Upon his return, in a petty bid for independence, Henry began to use a privy seal in communicating with the chancellor. Even in Brittany in June 1230 he overrode justiciar and council and requested a papal legate (none arrived until 1237). None the less, Hubert continued his domination for more than another year. He entertained Henry for Christmas at Lambeth and received important wardships, including the lands and heirs of the earl of Gloucester. On 15 April 1231 to his grief, Henry's brother-in-law, William (II) Marshal, earl of Pembroke, died. Henry's exclamation at the Temple Church funeral, ‘Woe is me! Is not the blood of the blessed martyr Thomas fully avenged yet?’ (Paris, Chron., 3.201), reflected gratitude to William (I) Marshal, and perhaps also wider frustrations. Once more government languished as faction-fighting broke out at its centre. Hubert persuaded Henry to prevent the younger William Marshal's estranged brother Richard from succeeding to the earldom of Pembroke, claiming that his Norman lands made him a liegeman of the king of France. Richard Marshal's subsequent revolt, abetted by Richard of Cornwall, prevented Henry making any headway against Llywelyn in an early autumn campaign. Then Peter des Roches, Hubert's bitter enemy, returning heroically from the crusade, was received back to court with his supporters and gradually gained an ascendancy over the king. In an acrimonious council held at Westminster at the end of October, Henry was persuaded by Richard Marshal and the duke of Brittany to abandon plans to marry the youngest sister of the king of Scots in favour of the duke of Brittany's daughter Yolande, reviving prospects of another French campaign. According to Matthew Paris, Hubert had for years been blocking other marriage proposals by spreading rumours that Henry was malformed and impotent. Henry now snubbed Hubert, his customary host since 1224, by spending Christmas at Winchester, lavishly entertained by Peter des Roches.

Hubert's final decline started in January 1232 when des Roches was appointed a baron of the exchequer and began promised financial reforms. In truth few of these achieved much, but they generated wild expectations in the king, who was running into debt. Henry's recent failure in France had exposed his financial weakness, now compounded by the expense of campaigning in Wales and maintaining foreign subsidies, for instance to the duke of Brittany. Thanks to Hubert's patient restoration of government, the king's ordinary annual revenue by 1230 was about £24,000, a great improvement on the mere £8000 of 1218, but even without allowance for inflation only two-thirds of average income in the early years of John's reign. The limitations placed on royal finance by concessions resulting from civil war and the reissues of the charters meant that Henry's freedom to manoeuvre depended largely on his ability to bargain for subsidies from great councils. He could not even enjoy his remaining revenues to the full, as corrupt bailiffs pocketed the profits of office, well-connected ‘curial’ sheriffs kept the exchequer's receipts from the counties, the shire ‘farms’, at traditionally low rates while themselves harvesting most of the true profits, and royal manors were leased on unduly generous terms. Schemes to reverse this situation greatly exercised the king in the 1230s and 1240s. But until the mid-1240s they brought only temporary improvements, the curtailment of royal patronage implicit in fiscal reform generating more political tension than any moderate increase in revenue warranted. As was repeatedly demonstrated, only a long period of peace could produce the savings necessary for the king to live of his own—an admission of his limitations not to Henry's taste. Consequently his resources were never sufficient for his ambitions, and inadequate finance remained a fatal weakness of Henry's rule, one that dogged him throughout his reign.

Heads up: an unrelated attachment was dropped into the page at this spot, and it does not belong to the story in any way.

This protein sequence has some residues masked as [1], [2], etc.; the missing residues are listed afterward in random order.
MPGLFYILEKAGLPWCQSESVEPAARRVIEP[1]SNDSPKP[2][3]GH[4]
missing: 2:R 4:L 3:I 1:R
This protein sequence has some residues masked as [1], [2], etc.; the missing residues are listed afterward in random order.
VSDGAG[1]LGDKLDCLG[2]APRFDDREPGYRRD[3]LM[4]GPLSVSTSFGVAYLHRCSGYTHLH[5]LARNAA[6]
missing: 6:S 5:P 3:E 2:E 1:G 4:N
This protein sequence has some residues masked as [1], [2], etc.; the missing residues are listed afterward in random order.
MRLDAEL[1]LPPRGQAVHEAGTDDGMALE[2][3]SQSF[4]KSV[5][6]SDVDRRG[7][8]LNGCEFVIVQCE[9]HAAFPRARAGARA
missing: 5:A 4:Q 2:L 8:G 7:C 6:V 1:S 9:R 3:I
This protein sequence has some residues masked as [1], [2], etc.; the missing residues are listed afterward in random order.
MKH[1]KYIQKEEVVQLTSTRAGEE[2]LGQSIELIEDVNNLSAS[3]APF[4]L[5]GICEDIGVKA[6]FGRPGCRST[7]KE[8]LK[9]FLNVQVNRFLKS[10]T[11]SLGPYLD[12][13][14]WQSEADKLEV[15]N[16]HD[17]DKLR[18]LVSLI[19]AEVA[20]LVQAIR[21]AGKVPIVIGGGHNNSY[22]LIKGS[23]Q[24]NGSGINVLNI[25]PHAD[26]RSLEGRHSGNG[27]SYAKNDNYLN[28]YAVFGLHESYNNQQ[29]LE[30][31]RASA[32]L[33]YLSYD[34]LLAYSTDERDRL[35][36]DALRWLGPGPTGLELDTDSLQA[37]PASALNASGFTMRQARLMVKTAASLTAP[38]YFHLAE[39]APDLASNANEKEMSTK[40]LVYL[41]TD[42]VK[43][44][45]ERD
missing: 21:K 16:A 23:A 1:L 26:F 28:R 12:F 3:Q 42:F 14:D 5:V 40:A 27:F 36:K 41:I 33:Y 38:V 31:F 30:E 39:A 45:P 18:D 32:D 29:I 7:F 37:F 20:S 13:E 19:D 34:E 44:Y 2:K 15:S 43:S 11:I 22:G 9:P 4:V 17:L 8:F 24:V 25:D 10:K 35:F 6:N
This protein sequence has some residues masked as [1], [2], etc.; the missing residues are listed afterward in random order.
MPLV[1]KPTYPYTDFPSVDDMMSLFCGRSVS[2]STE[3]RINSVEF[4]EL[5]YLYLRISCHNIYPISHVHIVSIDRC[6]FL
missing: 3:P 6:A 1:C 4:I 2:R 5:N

On 7 March 1232, at a council held at Westminster, Hubert's enemies ensured rejection of a major tax on movables, greatly weakening the regime and forcing Henry into negotiations with Llywelyn. In May, Henry and Hubert left for the marches; on the 19th they stopped at Worcester to see the body of King John translated to a splendid new tomb, and on the 23rd met inconclusively with Llywelyn at Shrewsbury. During their return, on 11 June, des Roches's kinsman Peter de Rivallis was granted the treasurership of the king's household for life. Even now Henry was still balanced between factions. Seeking inspiration, he went on pilgrimage to the Holy Rood at Bromholm, Norfolk, and was entertained by Hubert de Burgh on 2 July, where he confirmed Hubert and his followers in all their offices for life; the justiciar, on the king's orders, swore to coerce Henry into keeping his oath.